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Movie review | You can’t help but compare remake of ‘Poltergeist’ to the original

Eric (Sam Rockwell) and Amy (Rosemarie DeWitt) desperately try to hold on to their daughter, Madison (Kennedi Clements), in “Poltergeist.”
Eric (Sam Rockwell) and Amy (Rosemarie DeWitt) desperately try to hold on to their daughter, Madison (Kennedi Clements), in “Poltergeist.” THE WASHINGTON POST

You might feel a little sorry for “Poltergeist (2015)” screenwriter David Lindsay-Abaire and 38-year-old newbie director Gil Kenan for having had the thankless job of remaking what was one of the scariest supernatural horror thrillers of the last 40 years.

For anyone living under a rock who hadn’t seen the 1982 original about a gang of pissed-off ghosts and an unwary all-American family, this new re-tooling might come across as a pretty decent summer horror flick. For the rest of us who know the original, seeing this remake is just an odd and somewhat disappointing way to watch “Poltergeist;” like seeing a Metallica tribute band when you had your heart set on seeing Metallica.

Movie buffs might enjoy the decisions made by the director and screenwriter on which elements would essentially remain the same, and where the story would differ.

Some of the choices were good. Sam Rockwell, reprising Craig T. Nelson’s character, plays the same quippy, dry, borderline alcoholic dad played so perfectly by Nelson, but without Nelson’s heart.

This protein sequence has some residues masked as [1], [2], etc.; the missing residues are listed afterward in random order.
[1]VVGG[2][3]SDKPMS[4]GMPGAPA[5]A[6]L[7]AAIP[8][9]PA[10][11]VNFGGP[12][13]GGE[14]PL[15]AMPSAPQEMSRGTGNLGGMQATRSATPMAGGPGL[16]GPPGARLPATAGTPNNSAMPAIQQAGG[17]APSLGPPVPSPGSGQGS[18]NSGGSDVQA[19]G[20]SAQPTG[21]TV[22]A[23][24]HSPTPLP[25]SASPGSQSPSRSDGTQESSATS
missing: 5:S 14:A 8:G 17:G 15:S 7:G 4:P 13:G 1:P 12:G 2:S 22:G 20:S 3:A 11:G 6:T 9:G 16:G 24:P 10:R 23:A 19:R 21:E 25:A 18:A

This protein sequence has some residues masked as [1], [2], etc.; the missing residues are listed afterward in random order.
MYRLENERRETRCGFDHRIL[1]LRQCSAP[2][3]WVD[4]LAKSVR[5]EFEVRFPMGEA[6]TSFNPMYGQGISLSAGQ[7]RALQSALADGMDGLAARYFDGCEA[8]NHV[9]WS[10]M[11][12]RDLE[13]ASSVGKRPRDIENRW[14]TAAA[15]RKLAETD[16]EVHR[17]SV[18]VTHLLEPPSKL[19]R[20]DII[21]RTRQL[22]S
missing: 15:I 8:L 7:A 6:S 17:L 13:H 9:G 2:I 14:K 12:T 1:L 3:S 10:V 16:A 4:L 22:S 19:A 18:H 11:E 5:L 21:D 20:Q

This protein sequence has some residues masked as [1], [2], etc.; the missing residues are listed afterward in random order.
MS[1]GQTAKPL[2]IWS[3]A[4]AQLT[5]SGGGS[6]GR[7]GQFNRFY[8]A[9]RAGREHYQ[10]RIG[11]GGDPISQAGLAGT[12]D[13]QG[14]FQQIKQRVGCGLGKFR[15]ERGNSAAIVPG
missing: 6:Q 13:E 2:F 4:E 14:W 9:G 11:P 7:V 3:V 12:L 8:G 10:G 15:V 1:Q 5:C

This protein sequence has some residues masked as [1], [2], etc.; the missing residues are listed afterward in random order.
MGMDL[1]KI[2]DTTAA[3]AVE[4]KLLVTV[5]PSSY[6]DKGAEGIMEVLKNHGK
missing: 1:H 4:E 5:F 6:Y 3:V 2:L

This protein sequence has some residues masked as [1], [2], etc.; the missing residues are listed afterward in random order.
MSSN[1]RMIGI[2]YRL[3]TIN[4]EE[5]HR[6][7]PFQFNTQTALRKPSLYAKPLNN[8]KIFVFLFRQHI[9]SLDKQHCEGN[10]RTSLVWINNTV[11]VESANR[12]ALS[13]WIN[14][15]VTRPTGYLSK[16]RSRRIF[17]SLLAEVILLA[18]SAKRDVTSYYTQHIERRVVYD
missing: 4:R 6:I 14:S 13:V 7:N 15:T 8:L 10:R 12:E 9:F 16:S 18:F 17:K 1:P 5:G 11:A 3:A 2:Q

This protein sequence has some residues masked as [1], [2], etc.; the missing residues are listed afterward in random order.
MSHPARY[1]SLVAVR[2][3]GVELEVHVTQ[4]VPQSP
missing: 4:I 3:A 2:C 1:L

Rosmarie DeWitt is believable enough as the guilt-ridden, anxious mom trying to save her 6-year-old daughter from the evil, but, again, JoBeth Williams’ portrayal in the original was infallible.

The cute 2015 star, Kennedi Clements, as 6-year-old Maddie, was every bit as adorable as Carol Anne, played originally by Heather O’Rourke, but therein lies the problem; constant, unavoidable comparisons.

Other characters reprised from the original include Jared Harris as the “cleaner” of spirits, played originally by little person Zelda Rubenstein. He was fine, but come on, how are you going to follow Zelda “this house is clean” Rubenstein?

The plotline of PG 1982 vs. PG 2015 hardly differs at all, so there are no real surprises, and little suspense, because you know what’s coming, and how the tale ends.

Overall, “Poltergeist (2015)” is enjoyable with a few clever new twists (that I won’t spoil here), enough to keep you engaged, but you can’t help but wonder if the producers would have been better off making something original? Nah, that would have really been scary.

What do those stars mean?

* Really, really, really bad. Don’t bother.

** Pretty bad, with one or more redeeming scenes.

*** Pretty good, but maybe not great, worth seeing for most

**** Really great, a winning combination of story, casting, and directing

***** The rarest gem, an all-around perfect motion picture

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